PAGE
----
Finding outdated household, business and consumer electronics is an everyday occurrence in the day in the life of a storage unit buyer. This is especially true in today’s market, where new devices are constantly being produced. Here are 5 strategies for unloading these items.
Depending on the age of the items you find, you may be able to successfully sell them. While they may seem dated to you, somebody may be hunting to purchase one. Let’s use the iPhone as an example. While the iPhone 5 is the most current model available, the Apple Store still sells the iPhone 4 and the iPhone 4S and many people are still interested in buying the slightly older models. You may find an iPhone 3 user who is looking to upgrade but isn’t willing to pay the store price. This is usually true of other popular cell models and brands as well. You may find success by listing your items slightly below the price listed on the company website. Try listing you items on Ebay, Craigslist, or Amazon for maximum visibility. Craigslist is a good option to find buyers in your area and then you can skip the cost and hassle of shipping a device.
Some items have simply seen their better days. But this doesn’t mean they have to meet an untimely demise. Maybe I’m just a softie because I was subjected to that movie, The Brave Little Toaster as a child just one to many times. As a kid I was fraught with fear that the poor toaster and all his friends would get crushed at the junkyard at the end of the movie!
As a result, I have an unfortunate habit of personifying household appliances. So, I’m taking a stand and saying that your unwanted items don’t have to end up as scrap heap! Instead, you can give your items a second life. You may decide to sell your refurbished goods, or you may find that the revamped item is just so awesome that you can’t part with it. I’ve written a four part blog on refurbishing, so check it out for some inspiration!
Electronic recycling programs have become very popular in recent years. Recycling devices is a quick and painless method of getting rid of items you feel you can’t sell! Recyling programs are abundant and varied. Some manufacturers and technology programs will recycle their own devices.
Some programs simply take your items at convenient locations and then recycle the materials for you, saving you a bit of time and energy. Many local governments off recycle drop off locations for this purpose. Some programs take older home goods and personal devices and refurbish them for resale. (Often these programs may offer you a small amount for your items.) Keeping this in mind, remember that certain companies will only take specific models and types of devices.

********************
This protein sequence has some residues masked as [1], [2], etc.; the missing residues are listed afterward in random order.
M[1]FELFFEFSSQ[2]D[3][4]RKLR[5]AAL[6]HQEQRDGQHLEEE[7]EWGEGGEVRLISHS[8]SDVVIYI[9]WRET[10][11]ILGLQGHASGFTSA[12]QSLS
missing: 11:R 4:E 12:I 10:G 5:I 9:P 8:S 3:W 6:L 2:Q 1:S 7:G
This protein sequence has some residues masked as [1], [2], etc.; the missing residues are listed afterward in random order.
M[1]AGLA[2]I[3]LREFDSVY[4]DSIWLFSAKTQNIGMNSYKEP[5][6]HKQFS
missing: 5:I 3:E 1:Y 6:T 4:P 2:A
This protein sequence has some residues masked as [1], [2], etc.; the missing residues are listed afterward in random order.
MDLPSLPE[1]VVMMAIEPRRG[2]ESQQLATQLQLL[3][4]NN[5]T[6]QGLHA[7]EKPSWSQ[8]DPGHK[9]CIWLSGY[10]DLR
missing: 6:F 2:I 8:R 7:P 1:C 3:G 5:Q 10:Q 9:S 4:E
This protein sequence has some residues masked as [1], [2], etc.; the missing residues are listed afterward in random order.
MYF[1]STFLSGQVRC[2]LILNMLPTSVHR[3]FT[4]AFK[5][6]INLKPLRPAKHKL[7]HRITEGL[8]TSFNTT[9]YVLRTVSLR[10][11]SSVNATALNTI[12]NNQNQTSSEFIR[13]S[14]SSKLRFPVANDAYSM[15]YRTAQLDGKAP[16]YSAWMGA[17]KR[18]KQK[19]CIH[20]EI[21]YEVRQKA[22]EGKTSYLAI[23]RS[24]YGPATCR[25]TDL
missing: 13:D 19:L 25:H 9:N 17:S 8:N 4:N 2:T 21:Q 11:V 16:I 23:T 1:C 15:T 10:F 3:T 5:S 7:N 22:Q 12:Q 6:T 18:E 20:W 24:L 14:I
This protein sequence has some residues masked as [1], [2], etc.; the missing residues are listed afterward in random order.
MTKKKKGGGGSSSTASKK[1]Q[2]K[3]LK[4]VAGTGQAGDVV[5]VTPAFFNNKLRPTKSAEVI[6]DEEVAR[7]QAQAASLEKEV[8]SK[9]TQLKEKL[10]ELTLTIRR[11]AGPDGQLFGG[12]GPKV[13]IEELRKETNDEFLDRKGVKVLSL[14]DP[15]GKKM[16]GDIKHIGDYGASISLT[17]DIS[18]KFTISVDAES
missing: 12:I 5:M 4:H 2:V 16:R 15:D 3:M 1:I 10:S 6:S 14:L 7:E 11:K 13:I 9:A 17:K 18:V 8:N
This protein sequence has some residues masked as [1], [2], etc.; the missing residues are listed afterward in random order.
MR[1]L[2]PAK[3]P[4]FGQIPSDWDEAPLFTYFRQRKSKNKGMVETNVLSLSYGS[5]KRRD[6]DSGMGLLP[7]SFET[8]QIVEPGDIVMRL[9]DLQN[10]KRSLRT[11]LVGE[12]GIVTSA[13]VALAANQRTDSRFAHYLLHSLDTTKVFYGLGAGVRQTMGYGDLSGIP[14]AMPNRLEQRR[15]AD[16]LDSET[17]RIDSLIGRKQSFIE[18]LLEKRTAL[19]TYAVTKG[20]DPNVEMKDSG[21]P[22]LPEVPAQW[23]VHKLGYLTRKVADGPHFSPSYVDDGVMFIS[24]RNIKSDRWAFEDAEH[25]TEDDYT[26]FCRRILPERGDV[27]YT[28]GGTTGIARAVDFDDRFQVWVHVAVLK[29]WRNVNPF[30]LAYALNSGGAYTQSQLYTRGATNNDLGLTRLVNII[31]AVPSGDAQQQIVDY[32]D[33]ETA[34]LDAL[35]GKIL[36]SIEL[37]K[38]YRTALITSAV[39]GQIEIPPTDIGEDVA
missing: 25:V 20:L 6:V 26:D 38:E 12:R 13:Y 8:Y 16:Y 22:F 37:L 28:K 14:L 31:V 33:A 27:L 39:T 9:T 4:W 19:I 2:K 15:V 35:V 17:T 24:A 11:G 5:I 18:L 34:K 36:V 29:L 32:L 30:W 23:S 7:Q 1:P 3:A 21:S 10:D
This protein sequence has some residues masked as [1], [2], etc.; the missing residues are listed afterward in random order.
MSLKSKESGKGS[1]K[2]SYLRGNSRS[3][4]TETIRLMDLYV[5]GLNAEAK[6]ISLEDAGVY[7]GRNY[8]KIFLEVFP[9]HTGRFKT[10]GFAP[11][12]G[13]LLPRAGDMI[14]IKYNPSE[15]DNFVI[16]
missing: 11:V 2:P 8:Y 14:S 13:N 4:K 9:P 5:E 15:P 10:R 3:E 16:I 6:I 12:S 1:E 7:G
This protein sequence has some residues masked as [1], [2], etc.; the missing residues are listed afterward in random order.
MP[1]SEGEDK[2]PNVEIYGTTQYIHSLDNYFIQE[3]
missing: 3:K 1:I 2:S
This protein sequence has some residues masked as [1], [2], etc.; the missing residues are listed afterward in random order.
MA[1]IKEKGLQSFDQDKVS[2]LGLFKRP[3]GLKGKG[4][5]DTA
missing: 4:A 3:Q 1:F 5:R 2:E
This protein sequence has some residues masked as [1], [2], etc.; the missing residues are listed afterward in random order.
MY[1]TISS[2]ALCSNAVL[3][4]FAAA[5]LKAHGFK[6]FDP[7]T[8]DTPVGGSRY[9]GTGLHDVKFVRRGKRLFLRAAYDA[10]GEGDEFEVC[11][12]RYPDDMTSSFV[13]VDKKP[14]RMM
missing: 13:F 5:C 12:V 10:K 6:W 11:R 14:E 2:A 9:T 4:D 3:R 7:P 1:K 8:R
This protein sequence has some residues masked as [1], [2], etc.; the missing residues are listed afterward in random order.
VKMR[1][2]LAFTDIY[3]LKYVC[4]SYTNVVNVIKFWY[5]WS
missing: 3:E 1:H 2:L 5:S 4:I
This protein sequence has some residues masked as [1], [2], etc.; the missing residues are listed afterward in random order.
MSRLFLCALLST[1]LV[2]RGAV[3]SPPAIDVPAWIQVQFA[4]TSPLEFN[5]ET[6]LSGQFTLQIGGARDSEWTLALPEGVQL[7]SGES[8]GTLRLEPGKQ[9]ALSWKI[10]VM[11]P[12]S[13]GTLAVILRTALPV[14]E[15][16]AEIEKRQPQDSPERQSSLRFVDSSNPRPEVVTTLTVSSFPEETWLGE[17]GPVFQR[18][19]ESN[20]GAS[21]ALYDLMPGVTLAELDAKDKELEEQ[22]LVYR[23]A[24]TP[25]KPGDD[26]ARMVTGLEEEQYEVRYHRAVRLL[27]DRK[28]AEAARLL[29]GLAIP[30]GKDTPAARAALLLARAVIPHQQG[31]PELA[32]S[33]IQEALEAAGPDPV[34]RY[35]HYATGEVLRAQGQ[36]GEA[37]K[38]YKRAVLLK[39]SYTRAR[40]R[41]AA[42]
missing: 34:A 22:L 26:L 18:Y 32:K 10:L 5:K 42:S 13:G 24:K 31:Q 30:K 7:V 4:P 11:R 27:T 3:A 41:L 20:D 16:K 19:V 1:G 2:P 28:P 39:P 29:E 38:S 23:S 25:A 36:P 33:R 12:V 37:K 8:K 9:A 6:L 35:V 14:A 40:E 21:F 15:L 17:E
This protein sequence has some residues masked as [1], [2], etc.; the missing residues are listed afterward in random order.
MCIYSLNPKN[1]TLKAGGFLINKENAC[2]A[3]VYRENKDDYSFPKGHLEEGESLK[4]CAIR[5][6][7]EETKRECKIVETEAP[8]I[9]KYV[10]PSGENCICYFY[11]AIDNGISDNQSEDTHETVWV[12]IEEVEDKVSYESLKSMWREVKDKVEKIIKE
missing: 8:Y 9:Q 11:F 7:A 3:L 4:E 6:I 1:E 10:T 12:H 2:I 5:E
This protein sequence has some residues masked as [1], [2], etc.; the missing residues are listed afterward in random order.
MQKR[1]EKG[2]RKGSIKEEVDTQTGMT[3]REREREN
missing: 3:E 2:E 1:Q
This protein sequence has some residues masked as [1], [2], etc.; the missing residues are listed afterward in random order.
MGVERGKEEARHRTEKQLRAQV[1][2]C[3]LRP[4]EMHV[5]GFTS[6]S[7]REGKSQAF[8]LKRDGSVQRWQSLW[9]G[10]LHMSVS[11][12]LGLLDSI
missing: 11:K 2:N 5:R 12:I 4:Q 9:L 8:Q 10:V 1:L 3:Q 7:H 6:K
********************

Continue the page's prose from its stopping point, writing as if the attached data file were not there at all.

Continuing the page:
Trade-in programs offer another alternative to selling or donating your items and combines the two concepts. Many large businesses such as Target, Radio Shack, and Wal-Mart are just a few companies who offer these types of programs. You can turn in your items, and they will send you a gift card in the mail to their stores. Some programs skip the gift card and offer you cash for your eligible devices, such as HP’s Trade-In program! You’ll need to research each program to see what they do and do not accept. Many of these programs have web pages on their websites where you can collect information, without having to drag around heavy electronics to each store.
Donating items is an easy way to get rid of almost any older item that you won’t be able to make money off of. There are various organizations and programs that allow donations, often so that the items can be refurbished and resold for a minimal amount. In 2004 Goodwill partnered with Dell for this purpose. They take any computer, in any condition. Is it just me, or does just saying the world Dell invoke nostalgia for the Dell Dude? Just me then? Fair enough.
Whatever you do, don’t trash your items! While you may not have endowed these old devices with brains, hearts, and souls the way I have, there is another reason not to dump them, it’s completely bad for the environment. In many places, not only is it questionable to dump your devices, but it is also illegal to do so because the environmental impact. Here are some statistics to to think about before heading to the dump!
- Each year, the world tosses 20 to 50 million metrics tons of electronics, and currently we only recycle 10-18%!
- Annually, e-waste is growing by 5%
- Electronics make up 2% of the municipal waste stream in the USA, that’s enough to occupy more than 60 US landfills.
- When dumped at landfills the hazardous chemicals in devices, such as cadmium, can leach out into the groundwater and nearby bodies of water.
- When incinerated the plastic part of electronics will emit dioxin.
Brave Little Toaster: www.dvdizzy.com
Recycling Electronics: www.1800recycling.com
Dell Dude: www.switched.com